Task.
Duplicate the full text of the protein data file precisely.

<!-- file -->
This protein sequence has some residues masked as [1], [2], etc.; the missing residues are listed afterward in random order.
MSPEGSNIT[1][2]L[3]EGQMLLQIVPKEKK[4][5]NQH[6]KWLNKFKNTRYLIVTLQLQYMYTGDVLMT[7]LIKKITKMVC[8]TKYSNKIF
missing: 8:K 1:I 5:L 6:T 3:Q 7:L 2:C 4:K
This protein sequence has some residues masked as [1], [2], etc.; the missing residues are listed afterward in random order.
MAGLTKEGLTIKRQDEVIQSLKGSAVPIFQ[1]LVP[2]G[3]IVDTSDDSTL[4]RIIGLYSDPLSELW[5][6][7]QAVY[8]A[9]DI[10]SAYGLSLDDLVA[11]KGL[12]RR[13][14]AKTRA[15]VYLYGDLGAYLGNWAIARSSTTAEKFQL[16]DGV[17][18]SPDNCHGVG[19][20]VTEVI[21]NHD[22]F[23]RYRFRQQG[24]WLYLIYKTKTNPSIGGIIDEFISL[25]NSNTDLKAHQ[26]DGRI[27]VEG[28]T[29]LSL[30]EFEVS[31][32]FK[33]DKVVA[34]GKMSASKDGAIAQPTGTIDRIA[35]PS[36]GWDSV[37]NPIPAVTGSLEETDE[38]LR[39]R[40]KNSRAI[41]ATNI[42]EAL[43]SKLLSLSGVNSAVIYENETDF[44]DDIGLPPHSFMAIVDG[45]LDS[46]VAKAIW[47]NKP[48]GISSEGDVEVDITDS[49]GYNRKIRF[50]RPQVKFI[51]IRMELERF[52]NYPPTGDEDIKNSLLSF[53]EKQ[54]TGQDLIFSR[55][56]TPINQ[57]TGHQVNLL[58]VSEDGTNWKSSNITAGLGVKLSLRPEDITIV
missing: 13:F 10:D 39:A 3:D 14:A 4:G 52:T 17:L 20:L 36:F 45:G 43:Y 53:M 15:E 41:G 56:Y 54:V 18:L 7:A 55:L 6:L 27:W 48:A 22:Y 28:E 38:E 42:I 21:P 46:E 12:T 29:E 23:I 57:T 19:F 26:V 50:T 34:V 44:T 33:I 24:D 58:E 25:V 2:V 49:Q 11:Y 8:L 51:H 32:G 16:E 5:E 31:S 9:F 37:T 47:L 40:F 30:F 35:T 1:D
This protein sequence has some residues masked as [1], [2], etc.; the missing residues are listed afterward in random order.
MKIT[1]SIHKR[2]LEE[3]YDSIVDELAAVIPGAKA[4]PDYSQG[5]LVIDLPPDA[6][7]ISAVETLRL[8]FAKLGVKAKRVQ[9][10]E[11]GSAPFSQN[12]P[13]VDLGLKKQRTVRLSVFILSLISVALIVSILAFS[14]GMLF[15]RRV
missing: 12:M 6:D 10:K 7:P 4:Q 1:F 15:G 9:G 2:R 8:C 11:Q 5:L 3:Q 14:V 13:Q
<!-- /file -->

This protein sequence has some residues masked as [1], [2], etc.; the missing residues are listed afterward in random order.
MSPEGSNIT[1][2]L[3]EGQMLLQIVPKEKK[4][5]NQH[6]KWLNKFKNTRYLIVTLQLQYMYTGDVLMT[7]LIKKITKMVC[8]TKYSNKIF
missing: 8:K 1:I 5:L 6:T 3:Q 7:L 2:C 4:K
This protein sequence has some residues masked as [1], [2], etc.; the missing residues are listed afterward in random order.
MAGLTKEGLTIKRQDEVIQSLKGSAVPIFQ[1]LVP[2]G[3]IVDTSDDSTL[4]RIIGLYSDPLSELW[5][6][7]QAVY[8]A[9]DI[10]SAYGLSLDDLVA[11]KGL[12]RR[13][14]AKTRA[15]VYLYGDLGAYLGNWAIARSSTTAEKFQL[16]DGV[17][18]SPDNCHGVG[19][20]VTEVI[21]NHD[22]F[23]RYRFRQQG[24]WLYLIYKTKTNPSIGGIIDEFISL[25]NSNTDLKAHQ[26]DGRI[27]VEG[28]T[29]LSL[30]EFEVS[31][32]FK[33]DKVVA[34]GKMSASKDGAIAQPTGTIDRIA[35]PS[36]GWDSV[37]NPIPAVTGSLEETDE[38]LR[39]R[40]KNSRAI[41]ATNI[42]EAL[43]SKLLSLSGVNSAVIYENETDF[44]DDIGLPPHSFMAIVDG[45]LDS[46]VAKAIW[47]NKP[48]GISSEGDVEVDITDS[49]GYNRKIRF[50]RPQVKFI[51]IRMELERF[52]NYPPTGDEDIKNSLLSF[53]EKQ[54]TGQDLIFSR[55][56]TPINQ[57]TGHQVNLL[58]VSEDGTNWKSSNITAGLGVKLSLRPEDITIV
missing: 13:F 10:D 39:A 3:D 14:A 4:G 52:T 17:L 20:L 36:F 45:G 43:Y 53:M 15:E 41:G 56:Y 54:V 18:L 7:A 55:L 6:L 27:W 48:A 22:Y 28:E 38:E 42:I 21:P 46:E 12:T 29:E 23:I 57:T 19:F 26:V 50:T 34:V 44:T 33:I 24:D 58:E 25:V 2:V 49:Q 11:Y 8:L 51:H 32:G 16:E 5:E 31:S 9:F 37:T 47:L 40:F 30:F 35:T 1:D
This protein sequence has some residues masked as [1], [2], etc.; the missing residues are listed afterward in random order.
MKIT[1]SIHKR[2]LEE[3]YDSIVDELAAVIPGAKA[4]PDYSQG[5]LVIDLPPDA[6][7]ISAVETLRL[8]FAKLGVKAKRVQ[9][10]E[11]GSAPFSQN[12]P[13]VDLGLKKQRTVRLSVFILSLISVALIVSILAFS[14]GMLF[15]RRV
missing: 12:M 6:D 10:K 7:P 4:Q 1:F 15:G 9:G 2:R 8:C 11:Q 5:L 3:Q 14:V 13:Q